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Inexpensive but well short of the manufacturer's stated accuracy
on 9 February 2016
When I got the Codefree meter and strips I noticed there were a number of negative reviews that reported wildly varying results from consecutive tests done within a few minutes. I wondered if that was the norm and if satisfied users were simply unaware of a problem that could actually render the meter useless! To find out I took four consecutive fasting readings each day for twenty days using two batches of strips. The results are shown below.
In the leaflet supplied with the strips, the manufacturer states that a test they carried out with patients showed that 81% of readings were within 5% of the true value. Only 63% of the readings I took over twenty days were within 5% of the true value*. We can see from the results how the readings fluctuate. Every reading in a set of four should be the same! In addition to the fluctuation, the meter wasn't correctly calibrated and gave readings that were on average too high.
To put the results into perspective, let's take an example of a woman who is prediabetic** and on a particular morning has an actual fasting blood glucose level of 6.5 mmol/L. Very simply and roughly, there is a 50/50 chance that the Codefree reading would be in the range of 6.2 to 6.9. To express it another way, and more importantly, there is a 50/50 chance that the meter would give a reading that is somewhere OUTSIDE of that range. It is quite possible, therefore, that the meter could indicate to this prediabetic woman that she is "normal" one morning and has Type 2 diabetes the next!
My initial thought was to abandon the Codefree and find a better make. However, that might not be so easy! The latest industry standard for home meters requires that 95% of all readings come within 15% of the true value. For example, if your glucose level is 8.0 mmol/L an hour after a meal, the meter could indicate 6.8 on the downside or 9.2 on the upside and still be considered clinically accurate! The accuracy is permitted to fall even further for the other 5% of the time. As might be expected from such a low standard my Codefree was within it. A different meter could be significantly worse and still be within it!
The reviews suggest that the accuracy of a glucose meter can vary considerably not only between makes but also between individual meters of the same make. This is a simple test that can be done to see how well a meter is performing. Take two consecutive readings. Divide the highest by the lowest. Subtract 1. Multiply by 100. Repeat the test on several occasions. This can be at any time of day and on different days. Average the results. Ideally you want a figure of under 8. Under 6 will be equivalent to the accuracy claimed by the makers of Codefree. Above 12 and it's likely to be below the minimum industry standard***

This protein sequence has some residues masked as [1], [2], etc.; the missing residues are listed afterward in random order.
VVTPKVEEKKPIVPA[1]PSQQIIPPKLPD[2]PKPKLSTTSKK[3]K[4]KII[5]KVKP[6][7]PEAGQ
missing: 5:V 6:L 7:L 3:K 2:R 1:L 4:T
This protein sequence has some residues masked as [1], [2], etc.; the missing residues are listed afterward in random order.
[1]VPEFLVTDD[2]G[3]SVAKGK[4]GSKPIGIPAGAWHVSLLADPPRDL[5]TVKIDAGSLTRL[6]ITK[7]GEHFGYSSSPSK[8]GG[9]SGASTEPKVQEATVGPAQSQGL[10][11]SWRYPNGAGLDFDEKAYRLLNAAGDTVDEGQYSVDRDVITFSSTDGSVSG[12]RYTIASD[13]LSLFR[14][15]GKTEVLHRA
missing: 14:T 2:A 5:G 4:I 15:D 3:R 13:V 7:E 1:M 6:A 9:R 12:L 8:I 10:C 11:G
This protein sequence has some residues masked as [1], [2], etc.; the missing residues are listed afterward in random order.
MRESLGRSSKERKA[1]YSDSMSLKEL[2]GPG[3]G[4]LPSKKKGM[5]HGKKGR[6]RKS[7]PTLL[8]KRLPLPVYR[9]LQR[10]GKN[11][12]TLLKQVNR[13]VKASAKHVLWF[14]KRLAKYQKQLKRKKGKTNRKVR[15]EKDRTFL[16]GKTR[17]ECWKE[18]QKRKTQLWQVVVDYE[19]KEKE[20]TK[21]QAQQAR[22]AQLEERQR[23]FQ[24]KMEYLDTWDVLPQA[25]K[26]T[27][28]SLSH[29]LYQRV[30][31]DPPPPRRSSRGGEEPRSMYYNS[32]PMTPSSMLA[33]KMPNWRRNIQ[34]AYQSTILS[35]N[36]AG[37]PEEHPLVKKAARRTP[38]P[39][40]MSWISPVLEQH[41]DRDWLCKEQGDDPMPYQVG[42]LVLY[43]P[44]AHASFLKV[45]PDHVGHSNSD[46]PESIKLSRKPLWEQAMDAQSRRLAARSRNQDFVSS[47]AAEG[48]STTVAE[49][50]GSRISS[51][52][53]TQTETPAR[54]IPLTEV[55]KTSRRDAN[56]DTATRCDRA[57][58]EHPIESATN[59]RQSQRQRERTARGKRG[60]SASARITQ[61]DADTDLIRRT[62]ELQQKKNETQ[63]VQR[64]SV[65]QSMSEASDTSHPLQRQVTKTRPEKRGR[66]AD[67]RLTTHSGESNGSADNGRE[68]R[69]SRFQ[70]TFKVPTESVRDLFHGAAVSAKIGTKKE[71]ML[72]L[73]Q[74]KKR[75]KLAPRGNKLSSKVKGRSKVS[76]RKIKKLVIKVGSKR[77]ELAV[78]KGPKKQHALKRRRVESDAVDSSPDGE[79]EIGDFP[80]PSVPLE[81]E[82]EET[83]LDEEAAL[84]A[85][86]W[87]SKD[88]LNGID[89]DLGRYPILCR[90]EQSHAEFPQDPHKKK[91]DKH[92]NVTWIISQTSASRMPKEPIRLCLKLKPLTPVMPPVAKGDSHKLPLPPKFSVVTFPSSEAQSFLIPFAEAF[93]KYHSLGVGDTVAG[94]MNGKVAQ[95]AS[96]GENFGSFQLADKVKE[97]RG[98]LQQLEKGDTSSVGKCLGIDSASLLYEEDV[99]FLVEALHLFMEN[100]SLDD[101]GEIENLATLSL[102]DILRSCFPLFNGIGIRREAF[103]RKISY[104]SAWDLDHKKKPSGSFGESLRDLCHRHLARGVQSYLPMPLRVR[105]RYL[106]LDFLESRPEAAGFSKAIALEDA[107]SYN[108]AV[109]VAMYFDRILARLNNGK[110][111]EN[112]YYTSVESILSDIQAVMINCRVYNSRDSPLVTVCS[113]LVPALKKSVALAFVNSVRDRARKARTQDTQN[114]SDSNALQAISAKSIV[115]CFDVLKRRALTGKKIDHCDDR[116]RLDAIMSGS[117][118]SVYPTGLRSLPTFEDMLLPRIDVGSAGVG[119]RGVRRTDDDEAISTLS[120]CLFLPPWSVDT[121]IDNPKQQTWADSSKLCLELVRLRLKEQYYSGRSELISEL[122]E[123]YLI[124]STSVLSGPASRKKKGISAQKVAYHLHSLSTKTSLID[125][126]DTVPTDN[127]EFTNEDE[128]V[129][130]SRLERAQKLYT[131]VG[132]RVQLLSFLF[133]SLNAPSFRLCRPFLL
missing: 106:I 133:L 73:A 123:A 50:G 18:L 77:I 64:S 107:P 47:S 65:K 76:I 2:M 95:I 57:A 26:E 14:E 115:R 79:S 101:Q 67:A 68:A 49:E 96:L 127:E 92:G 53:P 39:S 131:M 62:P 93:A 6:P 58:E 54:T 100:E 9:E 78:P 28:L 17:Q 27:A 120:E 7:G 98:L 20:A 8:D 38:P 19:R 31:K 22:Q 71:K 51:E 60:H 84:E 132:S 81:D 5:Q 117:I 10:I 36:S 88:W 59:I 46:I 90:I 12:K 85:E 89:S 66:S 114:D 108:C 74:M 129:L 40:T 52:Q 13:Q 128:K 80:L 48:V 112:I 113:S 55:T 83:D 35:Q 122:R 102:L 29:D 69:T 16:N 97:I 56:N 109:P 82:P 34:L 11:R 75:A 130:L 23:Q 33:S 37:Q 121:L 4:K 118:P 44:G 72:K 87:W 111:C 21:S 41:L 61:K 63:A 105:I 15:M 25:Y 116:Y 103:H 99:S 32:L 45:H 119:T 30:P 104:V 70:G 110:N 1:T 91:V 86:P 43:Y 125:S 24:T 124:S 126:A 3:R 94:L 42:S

At a figure of 9.7 my Codefree wasn't accurate enough to properly assess the effect of individual meals or foods on blood glucose levels. It simply wasn't possible to tell if an unexpected reading was the food or the meter! I now only use it occasionally for postprandial readings. On the other hand, the meter has been useful to assess the effect of changes in diet. I have taken two consecutive daily fasting readings and averaged them over a week. By comparing that figure week by week it is then quite easy to tell if the diet is making a difference to blood glucose levels. Using the meter in this way to monitor a trend over a longer term overcomes the calibration error and to quite an extent the fluctuation error as well.
FASTING BLOOD GLUCOSE RESULTS USING CODEFREE METER AND STRIPS
4 readings in mmol/L taken within a 3 minute period
Day 01 6.1 6.5 5.7 5.8
Day 02 6.7 6.8 6.6 6.7
Day 03 6.1 6.5 5.5 5.7
Day 04 6.3 6.0 5.7 6.1
Day 05 6.5 6.1 5.8 5.8
Day 06 6.3 6.0 6.7 5.5
Day 07 6.0 6.0 5.6 6.2
Day 08 5.5 6.3 6.4 5.6
Day 09 6.4 6.4 6.7 6.4
Day 10 7.3 6.7 6.3 6.2
Day 11 5.8 5.5 6.0 6.1
Day 12 6.1 5.8 6.3 6.4
Day 13 6.3 6.5 5.6 6.0
Day 14 6.0 6.7 7.2 6.3
Day 15 6.1 6.1 6.0 5.4
Day 16 6.2 7.2 6.4 5.7
Day 17 6.3 5.6 7.0 5.8
Day 18 5.5 6.4 6.3 5.6
Day 19 6.6 6.0 5.7 6.1
Day 20 5.8 6.7 5.7 6.3
*In the absence of a lab reading every day, and to put the meter in a favourable light, I took "true value" to be the average of the four daily readings minus the calibration error. 50/80 readings (63%) were within 5% of the true value.
** 6.1 - 6.9 mmol/L fasting is prediabetic according to UK health authorities
***This test assesses meter fluctuation only and does not take into account any calibration error that might also be present.